For the nearly 900 million older individuals worldwide, there has been an epidemiologic transition linking chronic illness in older age to increased dietary fat, salt and sugar diets, sedentariness, and tobacco use. This in combination with the transition toward urbanization and its profound demographic impact on traditional societies has been a recipe for epidemic rates of dementia we now observe.
The incidence of dementia notably Alzheimer disease (AD) has been increasing worldwide due to increasing prevalence of obesity, diabetes, and cardiovascular disease especially in less well-developed nations aspiring to Western life styles. At the same time, there has been an age-specific decrease in AD due to improvements in management of chronic illness of varying types in rich nations despite longer life expectancy. There are an estimated 46.8 million people with dementia worldwide, with numbers projected to double every two decades, leading to 9.9 million new cases or one every 3.2 seconds. The global societal economic cost of dementia has been estimated at $818 billion, with staggering quality of life (QoL) impacts both for individuals living with dementia, and their families and caregivers.
The National Institute on Aging and the Alzheimer Association (NIA-AA) recognizes 3 stages: Preclinical AD or pre-symptomatic, due to the presence of early brain changes detected by neuroimaging or traditional biomarker studies; Mild cognitive impairment in which individuals can maintain the activities of daily living (ADL) despite cognitive impairment; and frank AD typified by pronounced cognitive impairment that interferes with ADL. The long pre-clinical phase or latent phase of AD is probably due to the insidiously slow progression of neuronal loss, the formation of neurofibrillary tangles (NFT) and amyloid plaque deposition in the brain. The prevailing hypothesis is that neurodegeneration in AD is the result of the cascade of aberrant digestion and processing of amyloid precursor protein (APP) resulting in the accumulation of neurotoxic Aβ proteins that aggregate to form insoluble amyloid plaques seen microscopically at postmortem examination in the brains of affected individuals.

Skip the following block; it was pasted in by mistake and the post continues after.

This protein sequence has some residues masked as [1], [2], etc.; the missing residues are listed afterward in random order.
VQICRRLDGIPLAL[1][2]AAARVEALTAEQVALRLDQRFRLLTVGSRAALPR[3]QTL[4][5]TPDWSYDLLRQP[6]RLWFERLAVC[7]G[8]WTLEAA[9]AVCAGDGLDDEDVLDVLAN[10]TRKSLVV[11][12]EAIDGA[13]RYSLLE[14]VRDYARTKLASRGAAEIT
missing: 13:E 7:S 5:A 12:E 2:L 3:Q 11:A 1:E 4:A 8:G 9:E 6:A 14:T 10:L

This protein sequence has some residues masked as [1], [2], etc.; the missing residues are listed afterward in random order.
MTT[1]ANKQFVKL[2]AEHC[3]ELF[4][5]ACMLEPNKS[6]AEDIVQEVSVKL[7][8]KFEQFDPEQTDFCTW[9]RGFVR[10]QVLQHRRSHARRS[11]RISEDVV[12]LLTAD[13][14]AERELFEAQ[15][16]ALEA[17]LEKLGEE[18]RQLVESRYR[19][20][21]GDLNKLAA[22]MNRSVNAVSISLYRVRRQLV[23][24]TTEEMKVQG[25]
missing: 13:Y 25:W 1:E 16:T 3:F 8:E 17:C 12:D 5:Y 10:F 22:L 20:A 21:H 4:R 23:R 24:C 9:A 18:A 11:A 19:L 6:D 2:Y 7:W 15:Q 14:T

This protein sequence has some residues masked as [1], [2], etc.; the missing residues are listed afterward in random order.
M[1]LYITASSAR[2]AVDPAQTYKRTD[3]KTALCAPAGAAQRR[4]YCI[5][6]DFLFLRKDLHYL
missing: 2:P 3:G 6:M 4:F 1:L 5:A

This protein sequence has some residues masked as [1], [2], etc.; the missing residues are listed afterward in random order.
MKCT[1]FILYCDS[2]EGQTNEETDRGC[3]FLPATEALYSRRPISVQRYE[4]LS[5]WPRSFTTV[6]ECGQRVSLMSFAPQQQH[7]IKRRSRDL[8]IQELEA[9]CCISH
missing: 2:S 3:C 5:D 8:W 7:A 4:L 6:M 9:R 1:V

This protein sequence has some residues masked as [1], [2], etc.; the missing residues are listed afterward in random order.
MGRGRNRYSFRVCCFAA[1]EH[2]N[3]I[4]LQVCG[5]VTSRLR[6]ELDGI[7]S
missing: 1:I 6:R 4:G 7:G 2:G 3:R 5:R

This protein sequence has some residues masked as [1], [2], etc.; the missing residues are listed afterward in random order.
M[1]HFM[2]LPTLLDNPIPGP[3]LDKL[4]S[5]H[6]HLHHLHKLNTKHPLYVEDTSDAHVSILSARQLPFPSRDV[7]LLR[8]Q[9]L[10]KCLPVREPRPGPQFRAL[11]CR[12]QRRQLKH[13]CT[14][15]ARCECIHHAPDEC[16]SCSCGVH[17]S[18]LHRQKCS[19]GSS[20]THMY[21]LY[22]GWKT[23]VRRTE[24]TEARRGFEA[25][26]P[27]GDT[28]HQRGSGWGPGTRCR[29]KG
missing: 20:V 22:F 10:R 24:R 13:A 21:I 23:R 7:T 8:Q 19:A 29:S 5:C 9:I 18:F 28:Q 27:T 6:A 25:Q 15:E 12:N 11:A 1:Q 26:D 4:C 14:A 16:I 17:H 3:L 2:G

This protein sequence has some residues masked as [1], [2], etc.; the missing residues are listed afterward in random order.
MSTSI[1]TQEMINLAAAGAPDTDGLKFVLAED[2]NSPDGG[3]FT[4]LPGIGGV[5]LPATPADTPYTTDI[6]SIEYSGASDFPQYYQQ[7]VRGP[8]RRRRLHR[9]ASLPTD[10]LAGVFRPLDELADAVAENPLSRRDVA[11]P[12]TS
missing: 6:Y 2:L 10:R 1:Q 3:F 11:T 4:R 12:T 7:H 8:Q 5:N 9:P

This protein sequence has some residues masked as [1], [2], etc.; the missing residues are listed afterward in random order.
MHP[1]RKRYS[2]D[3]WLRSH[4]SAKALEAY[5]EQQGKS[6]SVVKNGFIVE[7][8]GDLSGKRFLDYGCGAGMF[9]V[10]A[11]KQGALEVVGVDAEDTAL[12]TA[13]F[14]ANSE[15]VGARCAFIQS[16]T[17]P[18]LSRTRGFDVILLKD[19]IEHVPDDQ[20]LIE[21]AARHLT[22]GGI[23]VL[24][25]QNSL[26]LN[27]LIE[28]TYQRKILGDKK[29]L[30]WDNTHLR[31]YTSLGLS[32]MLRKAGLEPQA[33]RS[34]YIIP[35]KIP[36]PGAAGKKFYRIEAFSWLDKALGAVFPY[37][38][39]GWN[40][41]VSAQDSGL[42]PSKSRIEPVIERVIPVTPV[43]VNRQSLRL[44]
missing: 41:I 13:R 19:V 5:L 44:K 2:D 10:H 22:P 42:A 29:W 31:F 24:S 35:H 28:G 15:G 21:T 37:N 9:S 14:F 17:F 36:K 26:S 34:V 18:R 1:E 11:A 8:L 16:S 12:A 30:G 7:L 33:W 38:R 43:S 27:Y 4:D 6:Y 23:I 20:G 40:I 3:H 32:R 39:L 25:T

Future therapy in AD especially in the preclinical stages, where an impact could preserve existing functioning neural network, has been the rationale for the widespread implementation of disease biomarkers that can be targeted to high risk individuals at specific age groups. Such biomarkers include high levels of cerebrospinal fluid Aβ42 and tau levels, increased amyloid tracer and tau uptake on brain positron emission tomography, and incipient brain atrophy on brain magnetic resonance imaging.
It is important to establish the exact cause of dementia in clinically apparent or suspected patients. Atypical presentations may be a clue to the presence of an alternative diagnosis such as Lewy body disease, Parkinson disease, frontotemporal lobe dementia, multiple cerebral infarctions, neuroacanthocytosis, Wilson disease, adult ceroid lipofuscinosis, Huntington disease, Creutzfeldt-Jakob disease, and the two infectious illnesses, Whipple and Lyme disease.
Treatment is directed at the cognitive symptoms and the psychiatric disturbances. Therapy of the cognitive disorder includes the use of cholinesterase inhibitors early stages of the condition which can be continued well into the disease as long as they are tolerated, although data regarding efficacy of these agents after the first 2 to 3 years is inconsistent. NMDA receptor medications have the capacity to reduce glutamate-mediated neurotoxicity of vulnerable neurons in moderate to severe AD. Patients treated with a combination of a cholinesterase inhibitor and an NMDA receptor fared better than those given either drug alone. Antipsychotic medication may be effective in treating psychotic symptoms and agitation with few side effects, while a serotonin reuptake agent may be efficacious in treating associated depression.